Paddy Hill, one of the six men wrongly convicted of the 1974 Birmingham pub bombings, has welcomed the decision to hold fresh inquests into the deaths of the 21 victims.
The senior coroner for Birmingham and Solihull, Louise Hunt, announced the decision, after holding several review hearings and receiving “significant” new information about the double bombing on November 21, 1974.
During the hearings, families of those killed in the blasts, in the Mulberry Bush and Tavern in the Town pubs, put forward a claim that the British state had knowledge of the IRA plan before the attacks.
Ms Hunt said there was evidence that West Midlands Police had missed two potential warnings of the bomb attacks, including a comment made by men linked to the IRA that “Birmingham would be hit next week”.
That overheard conversation was reported to police on November 10, 1974, but Ms Hunt said there was “no indication that the police took any active steps in response to it”.
On the day of the attack, a second tip-off to the police was not followed up, she added.
Ms Hunt said: “I have serious concerns that advanced notice of the bombs may have been available to the police and that they failed to take the necessary steps to protect life.”
Concluding, she said: “This is specifically in respect of the two matters I have identified. It is only in respect of that issue that I consider there is sufficient reason to resume an inquest to investigate the circumstances of these deaths.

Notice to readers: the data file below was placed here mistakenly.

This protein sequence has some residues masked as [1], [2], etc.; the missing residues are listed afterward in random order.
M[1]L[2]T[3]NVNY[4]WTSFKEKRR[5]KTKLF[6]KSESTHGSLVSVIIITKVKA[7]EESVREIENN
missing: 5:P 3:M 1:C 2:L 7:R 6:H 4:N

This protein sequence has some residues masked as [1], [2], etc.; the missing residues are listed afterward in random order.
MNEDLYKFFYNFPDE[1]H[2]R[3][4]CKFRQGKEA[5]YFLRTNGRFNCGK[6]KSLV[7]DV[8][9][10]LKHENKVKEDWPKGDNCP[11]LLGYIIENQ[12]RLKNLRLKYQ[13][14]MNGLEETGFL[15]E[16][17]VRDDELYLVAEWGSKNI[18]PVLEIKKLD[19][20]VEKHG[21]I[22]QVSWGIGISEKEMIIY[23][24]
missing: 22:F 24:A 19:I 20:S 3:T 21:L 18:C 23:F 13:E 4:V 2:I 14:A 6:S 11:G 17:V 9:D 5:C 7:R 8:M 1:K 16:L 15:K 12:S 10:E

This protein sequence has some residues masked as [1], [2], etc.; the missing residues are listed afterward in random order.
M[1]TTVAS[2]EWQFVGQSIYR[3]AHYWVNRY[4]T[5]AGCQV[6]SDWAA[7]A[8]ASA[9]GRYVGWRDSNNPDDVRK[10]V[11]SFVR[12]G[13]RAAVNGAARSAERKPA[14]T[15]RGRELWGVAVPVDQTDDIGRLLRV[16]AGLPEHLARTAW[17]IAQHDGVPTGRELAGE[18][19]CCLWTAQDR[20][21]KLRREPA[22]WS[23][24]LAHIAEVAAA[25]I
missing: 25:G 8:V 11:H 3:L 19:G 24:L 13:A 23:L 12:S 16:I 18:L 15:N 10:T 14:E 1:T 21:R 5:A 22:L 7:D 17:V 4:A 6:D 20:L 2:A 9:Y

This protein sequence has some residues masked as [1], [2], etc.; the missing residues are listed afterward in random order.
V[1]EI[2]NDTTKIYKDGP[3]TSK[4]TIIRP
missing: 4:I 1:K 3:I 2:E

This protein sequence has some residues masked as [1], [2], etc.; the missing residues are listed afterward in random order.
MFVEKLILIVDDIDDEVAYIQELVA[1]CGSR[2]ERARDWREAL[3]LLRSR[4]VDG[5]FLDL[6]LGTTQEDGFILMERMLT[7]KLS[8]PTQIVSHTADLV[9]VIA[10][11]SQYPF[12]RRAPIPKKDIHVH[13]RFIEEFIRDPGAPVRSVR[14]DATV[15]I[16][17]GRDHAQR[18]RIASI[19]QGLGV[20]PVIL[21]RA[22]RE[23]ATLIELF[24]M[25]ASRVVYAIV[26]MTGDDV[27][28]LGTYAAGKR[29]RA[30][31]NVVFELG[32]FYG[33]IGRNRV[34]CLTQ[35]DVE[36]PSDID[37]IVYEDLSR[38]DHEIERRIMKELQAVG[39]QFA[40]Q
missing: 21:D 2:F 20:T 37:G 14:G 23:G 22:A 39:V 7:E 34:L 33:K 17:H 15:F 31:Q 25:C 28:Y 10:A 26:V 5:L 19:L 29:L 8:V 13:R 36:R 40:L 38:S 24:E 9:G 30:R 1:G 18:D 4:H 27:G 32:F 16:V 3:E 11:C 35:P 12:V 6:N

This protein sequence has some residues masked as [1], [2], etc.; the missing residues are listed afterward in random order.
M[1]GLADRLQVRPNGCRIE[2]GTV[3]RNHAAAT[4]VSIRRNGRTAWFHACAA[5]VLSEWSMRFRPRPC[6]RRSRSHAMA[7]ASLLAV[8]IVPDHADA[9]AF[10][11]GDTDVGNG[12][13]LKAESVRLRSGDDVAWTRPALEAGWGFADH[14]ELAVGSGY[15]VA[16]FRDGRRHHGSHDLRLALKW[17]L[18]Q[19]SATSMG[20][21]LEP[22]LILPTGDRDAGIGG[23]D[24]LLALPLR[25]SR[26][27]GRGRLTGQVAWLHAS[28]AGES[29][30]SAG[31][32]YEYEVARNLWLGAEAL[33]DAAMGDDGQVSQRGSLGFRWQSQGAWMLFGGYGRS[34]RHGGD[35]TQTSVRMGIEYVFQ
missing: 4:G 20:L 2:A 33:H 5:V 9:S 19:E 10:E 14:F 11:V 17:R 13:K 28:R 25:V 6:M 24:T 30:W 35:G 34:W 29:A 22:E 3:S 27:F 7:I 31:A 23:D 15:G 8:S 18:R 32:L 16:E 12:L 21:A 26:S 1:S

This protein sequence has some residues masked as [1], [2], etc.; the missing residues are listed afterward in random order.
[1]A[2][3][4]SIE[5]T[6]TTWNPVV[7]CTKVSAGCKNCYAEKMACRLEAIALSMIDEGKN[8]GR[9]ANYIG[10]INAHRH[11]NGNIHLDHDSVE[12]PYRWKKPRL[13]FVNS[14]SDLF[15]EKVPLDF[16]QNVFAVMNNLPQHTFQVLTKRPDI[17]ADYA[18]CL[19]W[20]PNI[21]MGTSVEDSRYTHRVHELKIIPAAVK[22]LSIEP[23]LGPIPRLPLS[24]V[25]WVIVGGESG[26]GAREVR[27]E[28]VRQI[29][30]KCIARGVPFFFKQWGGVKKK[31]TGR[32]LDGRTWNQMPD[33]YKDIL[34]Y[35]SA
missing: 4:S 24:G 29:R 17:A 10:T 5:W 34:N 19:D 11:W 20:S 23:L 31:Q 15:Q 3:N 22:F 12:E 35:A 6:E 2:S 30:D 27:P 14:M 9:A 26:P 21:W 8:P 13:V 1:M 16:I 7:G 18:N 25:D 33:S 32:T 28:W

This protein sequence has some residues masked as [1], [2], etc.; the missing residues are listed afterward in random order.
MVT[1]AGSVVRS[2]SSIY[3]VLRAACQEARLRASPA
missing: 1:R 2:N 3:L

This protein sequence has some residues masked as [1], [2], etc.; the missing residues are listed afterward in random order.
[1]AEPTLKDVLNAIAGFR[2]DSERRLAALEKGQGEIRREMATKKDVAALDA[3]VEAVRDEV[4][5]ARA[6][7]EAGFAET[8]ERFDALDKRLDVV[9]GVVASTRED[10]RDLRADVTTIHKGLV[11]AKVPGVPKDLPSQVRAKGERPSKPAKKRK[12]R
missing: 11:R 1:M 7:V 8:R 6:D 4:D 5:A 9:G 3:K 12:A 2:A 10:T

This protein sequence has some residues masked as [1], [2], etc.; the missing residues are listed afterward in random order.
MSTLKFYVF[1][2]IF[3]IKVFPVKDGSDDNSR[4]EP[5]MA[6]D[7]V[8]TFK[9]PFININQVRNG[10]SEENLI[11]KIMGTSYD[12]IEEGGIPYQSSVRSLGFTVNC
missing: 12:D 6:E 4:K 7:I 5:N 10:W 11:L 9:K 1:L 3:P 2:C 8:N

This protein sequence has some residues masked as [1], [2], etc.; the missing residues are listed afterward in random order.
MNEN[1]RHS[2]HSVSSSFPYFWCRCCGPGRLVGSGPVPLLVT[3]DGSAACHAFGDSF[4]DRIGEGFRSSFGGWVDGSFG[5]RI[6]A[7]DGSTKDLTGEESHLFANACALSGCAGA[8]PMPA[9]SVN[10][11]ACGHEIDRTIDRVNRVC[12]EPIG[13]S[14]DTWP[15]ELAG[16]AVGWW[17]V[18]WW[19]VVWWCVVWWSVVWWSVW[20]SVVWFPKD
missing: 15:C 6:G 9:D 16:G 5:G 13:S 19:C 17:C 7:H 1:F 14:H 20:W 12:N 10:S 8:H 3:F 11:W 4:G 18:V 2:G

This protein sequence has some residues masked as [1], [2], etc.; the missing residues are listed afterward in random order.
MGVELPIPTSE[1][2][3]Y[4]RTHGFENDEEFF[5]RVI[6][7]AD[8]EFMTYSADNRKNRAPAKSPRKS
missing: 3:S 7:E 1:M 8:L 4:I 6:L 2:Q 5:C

“So, I am satisfied that the inquest should be resumed.”
She said claims that police were protecting a mole in the IRA cell were unfounded, and neither did the emergency services’ response that night contribute to the deaths.
Speaking outside court, Paddy Hill said: “I’ve known the truth all along. It’s about time the British public knew the truth.”
But he said he was “sceptical” the truth would actually emerge.
“Birmingham police couldn’t spell the word ‘truth’. They’re rotten,” he told reporters.
Julie Hambleton, whose sister, Maxine, was among the victims, welcomed the decision, saying it was “way beyond our expectations”, as she urged the British government to ensure victims’ families were given legal aid.
She added: “All we want is to be heard, so we can get the truth, justice, and accountability.”
West Midlands chief constable, Dave Thompson, pledged to support the new inquests, saying the botched initial investigation was “the most serious failing in this force’s history”.
“The Birmingham pub bombings of 1974 are one of the most serious terrorist attacks in the UK. West Midlands Police not only failed to catch those responsible, but caused a miscarriage of justice.
“I have said, and reiterate again, it is the most serious failing in this force’s history.
“It is almost 42 years since these events. I understand families of those who lost their lives are frustrated, disappointed, and angry.
“Since 2012, and directly as a result of the campaign by families of those who died, we have carefully reassessed the opportunities to bring the people responsible to justice.
“Despite an intense scrutiny, we have not been able to see, at this time, a prospect of doing this. That has been an authentic and painstaking search for the truth.”
© Irish Examiner Ltd. All rights reserved